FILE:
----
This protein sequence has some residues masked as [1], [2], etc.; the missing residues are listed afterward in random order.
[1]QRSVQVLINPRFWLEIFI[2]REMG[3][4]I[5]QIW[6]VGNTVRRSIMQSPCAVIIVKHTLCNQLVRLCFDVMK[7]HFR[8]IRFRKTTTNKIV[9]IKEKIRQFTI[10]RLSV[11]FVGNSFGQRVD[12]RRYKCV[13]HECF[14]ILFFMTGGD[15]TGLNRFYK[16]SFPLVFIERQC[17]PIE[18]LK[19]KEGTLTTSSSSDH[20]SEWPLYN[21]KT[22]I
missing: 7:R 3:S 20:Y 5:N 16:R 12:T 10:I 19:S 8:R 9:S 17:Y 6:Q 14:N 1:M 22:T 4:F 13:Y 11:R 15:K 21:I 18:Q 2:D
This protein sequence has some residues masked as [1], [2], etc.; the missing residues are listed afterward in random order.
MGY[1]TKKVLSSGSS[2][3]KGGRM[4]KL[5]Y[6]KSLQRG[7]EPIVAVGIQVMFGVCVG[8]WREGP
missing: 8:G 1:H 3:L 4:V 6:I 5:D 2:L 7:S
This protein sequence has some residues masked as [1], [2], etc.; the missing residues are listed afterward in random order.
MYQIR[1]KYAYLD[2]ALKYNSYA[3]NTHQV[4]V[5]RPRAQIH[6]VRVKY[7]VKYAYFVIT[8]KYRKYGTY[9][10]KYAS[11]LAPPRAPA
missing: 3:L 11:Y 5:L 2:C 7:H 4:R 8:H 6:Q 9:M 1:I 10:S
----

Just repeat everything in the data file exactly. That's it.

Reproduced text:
This protein sequence has some residues masked as [1], [2], etc.; the missing residues are listed afterward in random order.
[1]QRSVQVLINPRFWLEIFI[2]REMG[3][4]I[5]QIW[6]VGNTVRRSIMQSPCAVIIVKHTLCNQLVRLCFDVMK[7]HFR[8]IRFRKTTTNKIV[9]IKEKIRQFTI[10]RLSV[11]FVGNSFGQRVD[12]RRYKCV[13]HECF[14]ILFFMTGGD[15]TGLNRFYK[16]SFPLVFIERQC[17]PIE[18]LK[19]KEGTLTTSSSSDH[20]SEWPLYN[21]KT[22]I
missing: 7:R 3:S 20:Y 5:N 16:R 12:T 10:I 19:S 8:R 9:S 17:Y 6:Q 14:N 1:M 22:T 4:F 13:Y 11:R 15:K 21:I 18:Q 2:D
This protein sequence has some residues masked as [1], [2], etc.; the missing residues are listed afterward in random order.
MGY[1]TKKVLSSGSS[2][3]KGGRM[4]KL[5]Y[6]KSLQRG[7]EPIVAVGIQVMFGVCVG[8]WREGP
missing: 8:G 1:H 3:L 4:V 6:I 5:D 2:L 7:S
This protein sequence has some residues masked as [1], [2], etc.; the missing residues are listed afterward in random order.
MYQIR[1]KYAYLD[2]ALKYNSYA[3]NTHQV[4]V[5]RPRAQIH[6]VRVKY[7]VKYAYFVIT[8]KYRKYGTY[9][10]KYAS[11]LAPPRAPA
missing: 3:L 11:Y 5:L 2:C 7:H 4:R 8:H 6:Q 9:M 1:I 10:S